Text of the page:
MANILA, Philippines – Interest rates are expected to remain at their lowest levels this year as the current market sell-off, the worst since 2008, remains manageable thanks to the country’s strong fundamentals.
On Thursday, the Bangko Sentral ng Pilipinas (BSP) kept policy rates steady at 3.5 percent and 5.5 percent for overnight borrowing and lending, respectively. It also held the rate it charges on special deposit accounts (SDA) at two percent.
Policy rates – which serve as benchmark for banks in charging their loans – have been maintained at their historic low levels since October last year, with the BSP choosing to reduce SDA rates by a total of 150 basis points earlier this year to push out more funds into the system and support economic growth.
“It’s neutral for now. It’s both hard to say at this point whether this is the end of the cuts or is just a pause at the end of the year,” BSP Governor Amando Tetangco Jr. told CNBC in a televised interview, adding that “if it is needed, we have scope to further ease.”
For analysts, the decision – which one described as a “disappointment” – was a show of strength from the BSP, which has successfully maneuvered the country from the global financial crisis five years ago to help it become Asia’s fastest growing economy now.
“There were economic reasons for the BSP to pursue another SDA reduction, but it chose to pause,” said Emilio Neri Jr., lead economist at the Bank of the Philippine Islands, in a phone interview.
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“We were disappointed because we think the BSP was distracted by what is going on in the financial markets right now,” he added.
Sharp PSEi decline
On Thursday, the Philippine Stock Exchange index (PSEi), one of the world’s best performers last year, plunged 6.75 percent, the worst drop since October 2008, a month after investment bank Lehman Brothers filed for bankruptcy.
That event triggered what is now known as the worst financial crisis since the Great Depression of the 1930s: stock markets around the globe plummeted, interest rates rose, and global economic growth were put in danger.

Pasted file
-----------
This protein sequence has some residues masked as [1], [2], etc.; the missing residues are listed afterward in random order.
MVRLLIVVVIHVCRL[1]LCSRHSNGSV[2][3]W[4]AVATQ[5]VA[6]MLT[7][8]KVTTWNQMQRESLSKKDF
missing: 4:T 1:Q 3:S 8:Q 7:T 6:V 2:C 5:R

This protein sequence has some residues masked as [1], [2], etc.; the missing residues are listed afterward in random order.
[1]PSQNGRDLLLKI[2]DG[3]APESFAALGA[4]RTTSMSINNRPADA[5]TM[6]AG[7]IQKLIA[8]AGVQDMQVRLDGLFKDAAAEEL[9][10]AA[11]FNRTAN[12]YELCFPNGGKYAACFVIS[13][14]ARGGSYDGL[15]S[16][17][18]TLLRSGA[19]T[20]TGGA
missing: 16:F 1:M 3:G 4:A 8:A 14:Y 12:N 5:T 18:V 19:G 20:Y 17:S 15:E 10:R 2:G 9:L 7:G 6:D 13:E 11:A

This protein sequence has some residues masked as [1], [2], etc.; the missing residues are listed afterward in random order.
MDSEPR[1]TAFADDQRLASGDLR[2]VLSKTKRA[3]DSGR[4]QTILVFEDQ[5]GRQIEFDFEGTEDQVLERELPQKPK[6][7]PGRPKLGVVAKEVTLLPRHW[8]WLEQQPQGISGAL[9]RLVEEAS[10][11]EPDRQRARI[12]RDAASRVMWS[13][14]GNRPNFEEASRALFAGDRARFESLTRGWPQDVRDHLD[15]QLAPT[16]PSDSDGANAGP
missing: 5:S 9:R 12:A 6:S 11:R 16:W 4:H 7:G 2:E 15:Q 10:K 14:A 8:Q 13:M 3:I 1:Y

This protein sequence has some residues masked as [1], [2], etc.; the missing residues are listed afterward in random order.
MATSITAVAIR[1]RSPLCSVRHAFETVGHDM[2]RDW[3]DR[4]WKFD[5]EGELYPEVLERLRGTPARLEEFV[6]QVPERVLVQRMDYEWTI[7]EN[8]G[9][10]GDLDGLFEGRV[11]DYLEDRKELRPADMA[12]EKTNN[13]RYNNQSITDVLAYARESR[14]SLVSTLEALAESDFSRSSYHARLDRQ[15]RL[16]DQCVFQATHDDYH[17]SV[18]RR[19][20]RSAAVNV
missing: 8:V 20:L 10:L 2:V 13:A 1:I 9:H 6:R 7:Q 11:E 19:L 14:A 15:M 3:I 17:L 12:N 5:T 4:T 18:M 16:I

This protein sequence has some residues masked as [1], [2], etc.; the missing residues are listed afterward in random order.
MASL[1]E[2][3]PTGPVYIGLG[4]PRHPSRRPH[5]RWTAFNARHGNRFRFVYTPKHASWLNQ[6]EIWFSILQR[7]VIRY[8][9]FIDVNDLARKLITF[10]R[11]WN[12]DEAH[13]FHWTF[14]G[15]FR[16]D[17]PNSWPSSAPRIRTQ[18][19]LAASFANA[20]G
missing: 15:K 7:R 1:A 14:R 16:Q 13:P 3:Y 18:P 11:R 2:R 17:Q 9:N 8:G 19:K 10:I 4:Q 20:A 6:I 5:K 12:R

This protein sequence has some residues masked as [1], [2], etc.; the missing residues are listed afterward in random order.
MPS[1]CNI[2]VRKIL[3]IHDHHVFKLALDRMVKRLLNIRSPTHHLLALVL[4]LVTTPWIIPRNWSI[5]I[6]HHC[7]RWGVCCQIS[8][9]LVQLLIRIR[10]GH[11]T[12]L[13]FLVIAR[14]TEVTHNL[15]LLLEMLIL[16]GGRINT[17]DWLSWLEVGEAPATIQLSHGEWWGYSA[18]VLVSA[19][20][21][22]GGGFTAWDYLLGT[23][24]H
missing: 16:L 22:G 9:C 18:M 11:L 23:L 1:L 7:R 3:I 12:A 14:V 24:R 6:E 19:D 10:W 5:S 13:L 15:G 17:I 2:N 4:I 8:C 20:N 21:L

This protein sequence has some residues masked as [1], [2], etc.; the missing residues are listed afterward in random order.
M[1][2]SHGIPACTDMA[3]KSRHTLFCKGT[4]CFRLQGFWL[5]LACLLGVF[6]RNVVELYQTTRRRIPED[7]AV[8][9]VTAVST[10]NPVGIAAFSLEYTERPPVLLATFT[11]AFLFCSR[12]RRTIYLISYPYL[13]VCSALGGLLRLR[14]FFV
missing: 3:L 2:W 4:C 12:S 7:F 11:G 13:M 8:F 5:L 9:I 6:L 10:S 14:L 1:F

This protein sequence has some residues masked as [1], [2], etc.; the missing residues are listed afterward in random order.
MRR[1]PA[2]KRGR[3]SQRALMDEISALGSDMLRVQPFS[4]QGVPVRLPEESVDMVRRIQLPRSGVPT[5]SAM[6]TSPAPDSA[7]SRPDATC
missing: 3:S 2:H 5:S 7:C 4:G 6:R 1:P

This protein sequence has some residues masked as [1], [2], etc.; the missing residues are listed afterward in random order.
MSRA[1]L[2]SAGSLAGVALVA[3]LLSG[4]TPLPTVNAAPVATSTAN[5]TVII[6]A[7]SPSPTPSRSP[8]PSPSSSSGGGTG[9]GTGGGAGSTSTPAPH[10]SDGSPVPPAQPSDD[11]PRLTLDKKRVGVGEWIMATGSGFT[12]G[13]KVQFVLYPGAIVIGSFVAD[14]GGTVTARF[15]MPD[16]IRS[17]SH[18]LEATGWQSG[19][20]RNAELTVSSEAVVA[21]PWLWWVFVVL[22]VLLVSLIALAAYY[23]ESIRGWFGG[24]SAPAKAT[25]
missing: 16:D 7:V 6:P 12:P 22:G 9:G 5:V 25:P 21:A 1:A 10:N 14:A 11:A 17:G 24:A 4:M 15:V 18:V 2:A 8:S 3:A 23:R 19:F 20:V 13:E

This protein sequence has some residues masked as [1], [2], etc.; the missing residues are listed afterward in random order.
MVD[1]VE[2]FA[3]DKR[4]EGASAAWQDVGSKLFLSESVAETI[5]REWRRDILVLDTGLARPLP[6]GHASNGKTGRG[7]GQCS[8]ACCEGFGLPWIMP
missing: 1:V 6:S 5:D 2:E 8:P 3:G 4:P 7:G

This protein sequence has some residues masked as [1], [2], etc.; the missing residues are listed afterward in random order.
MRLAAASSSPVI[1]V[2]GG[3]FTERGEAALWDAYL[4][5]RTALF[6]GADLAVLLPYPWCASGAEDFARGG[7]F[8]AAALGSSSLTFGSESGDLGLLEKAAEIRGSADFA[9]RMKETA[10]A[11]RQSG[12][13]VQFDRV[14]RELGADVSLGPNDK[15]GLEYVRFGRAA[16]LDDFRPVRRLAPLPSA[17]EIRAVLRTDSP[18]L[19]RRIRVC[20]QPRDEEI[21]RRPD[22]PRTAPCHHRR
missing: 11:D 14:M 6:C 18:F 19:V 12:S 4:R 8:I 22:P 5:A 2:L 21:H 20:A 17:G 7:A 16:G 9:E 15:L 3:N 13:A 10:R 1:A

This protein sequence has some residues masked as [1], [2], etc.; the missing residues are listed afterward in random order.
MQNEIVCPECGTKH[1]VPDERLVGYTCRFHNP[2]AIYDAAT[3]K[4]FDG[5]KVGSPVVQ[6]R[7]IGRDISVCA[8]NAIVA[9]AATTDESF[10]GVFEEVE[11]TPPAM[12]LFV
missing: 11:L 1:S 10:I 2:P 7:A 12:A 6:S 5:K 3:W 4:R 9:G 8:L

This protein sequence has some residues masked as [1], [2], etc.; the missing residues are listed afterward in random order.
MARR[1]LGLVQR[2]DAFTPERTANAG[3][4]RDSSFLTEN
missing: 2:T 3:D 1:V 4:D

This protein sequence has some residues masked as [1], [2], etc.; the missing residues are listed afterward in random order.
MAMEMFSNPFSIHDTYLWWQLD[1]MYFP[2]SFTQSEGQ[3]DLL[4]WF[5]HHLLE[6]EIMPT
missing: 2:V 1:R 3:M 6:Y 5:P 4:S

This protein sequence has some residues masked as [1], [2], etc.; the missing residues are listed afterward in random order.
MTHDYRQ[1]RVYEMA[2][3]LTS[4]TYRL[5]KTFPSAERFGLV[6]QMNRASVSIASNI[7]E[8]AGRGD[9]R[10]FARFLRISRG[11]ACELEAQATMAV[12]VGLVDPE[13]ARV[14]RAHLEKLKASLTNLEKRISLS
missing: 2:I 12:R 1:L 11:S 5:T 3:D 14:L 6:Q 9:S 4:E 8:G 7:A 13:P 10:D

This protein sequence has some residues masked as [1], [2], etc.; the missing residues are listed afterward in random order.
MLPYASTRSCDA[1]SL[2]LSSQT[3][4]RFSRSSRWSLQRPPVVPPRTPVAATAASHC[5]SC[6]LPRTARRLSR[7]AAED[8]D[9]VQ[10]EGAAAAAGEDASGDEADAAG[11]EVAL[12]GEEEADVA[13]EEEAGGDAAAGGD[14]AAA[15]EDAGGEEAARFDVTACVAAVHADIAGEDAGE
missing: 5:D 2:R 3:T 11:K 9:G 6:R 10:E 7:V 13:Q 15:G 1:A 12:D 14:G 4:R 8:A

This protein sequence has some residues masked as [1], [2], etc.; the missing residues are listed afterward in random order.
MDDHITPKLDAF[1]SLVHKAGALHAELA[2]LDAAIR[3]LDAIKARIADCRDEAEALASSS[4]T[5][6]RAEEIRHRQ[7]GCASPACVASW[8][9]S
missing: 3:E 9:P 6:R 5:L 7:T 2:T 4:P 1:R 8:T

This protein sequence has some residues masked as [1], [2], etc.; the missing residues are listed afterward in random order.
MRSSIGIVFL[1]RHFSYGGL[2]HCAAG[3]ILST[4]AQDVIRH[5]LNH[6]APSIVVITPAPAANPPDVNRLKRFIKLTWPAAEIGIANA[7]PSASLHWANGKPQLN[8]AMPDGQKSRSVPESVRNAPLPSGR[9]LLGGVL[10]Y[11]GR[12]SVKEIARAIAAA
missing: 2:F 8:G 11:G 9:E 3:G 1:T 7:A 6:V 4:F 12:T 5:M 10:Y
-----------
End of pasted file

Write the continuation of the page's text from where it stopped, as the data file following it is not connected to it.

Now, years after the US Federal Reserve flooded the world superpower with cheap money to help it recover, the same thing is happening in the financial markets, on fears stimulus measures will be scaled back sooner than expected.
But BSP Deputy Governor Diwa Guinigundo said he does not see any reason to panic.
“I think there are built in elements in the Philippine macroeconomy to prevent what you described as a massive selloff,” Guinigundo said.
“We are confident that the US will go for an orderly withdrawal of stimulus in the US economy,” he added.
For one, Neri said the situation right now is very different from 2008. Back then, the country’s gross international reserves (GIR) were only good for roughly six months of imports, a scenario that came side by side with a weakening peso.
The problem was worsened by skyrocketing inflation that hit as much as 10.5 percent on one month, before finally settling in at 8.3 percent by December 2008.
“Oil prices back then were very high. So you have a scenario of less dollar reserves to cushion outflows, high inflation and a weak peso,” Neri said.
“The BSP had no choice but to hike rates back then. They were very fearful,” he added.
The policy rate reached as high as six percent that time, before the central bank decided to taper it off slowly beginning in December that year.
Jonathan Ravelas, chief market strategist at BDO Unibank Inc., said the “risk-off” sentiment five years ago was different from what is happening which is in fact the reverse.
“Now, the people are buying dollars on signs of recovery. This is something that is long overdue, but our fundamentals remain the same,” he said in a separate phone interview.
In addition, Ravelas said it is good that the stock market has days of correction despite the recent volatility. “Back then, markets are plummeting down to the floor, that was why the BSP was worried,” he said.
With the GIR at almost a year of import cover, stable inflation and fast growth, Ravelas said the economy is in good position “to absorb the capital flight.”
Standard Chartered economist Jeffrey Ng said in fact, the Philippines is “still concerned about capital inflows.”
“We think that recent volatility is not a concern unless it turns more extreme, or becomes a longer-term trend,” he said in an e-mail.
Neri said the central bank will likely keep policy rates unchanged throughout the year and would likely resort to the SDA rate to maneuver. For one, the current volatility has vindicated the BSP’s decision to build up reserves at record levels.
DBS economist Eugene Leow said: “The recent bout of outflows is unlikely to place any constraints on monetary policy.”
For his part, Ravelas said as long as inflation remains manageable, at three percent as of May, the BSP has no reason to tighten interest rates. “The central bank is ahead, especially with trying to curb the peso volatility,” he said.
If for any, the BSP has been on track of what is happening. For the past week, Tetangco has issued at least three statements, all mentioning the same thing: calm down.
“There are many options. We have to closely examine the reasons behind the volatility those larger volatilities. If there are capital outflows, we have to address that accordingly,” Guinigundo said.
Meanwhile, Tetangco said: “We continue to be watchful of market conduct…to ensure these are not excessive and that these remain consistent with overall price and financial stability objective.”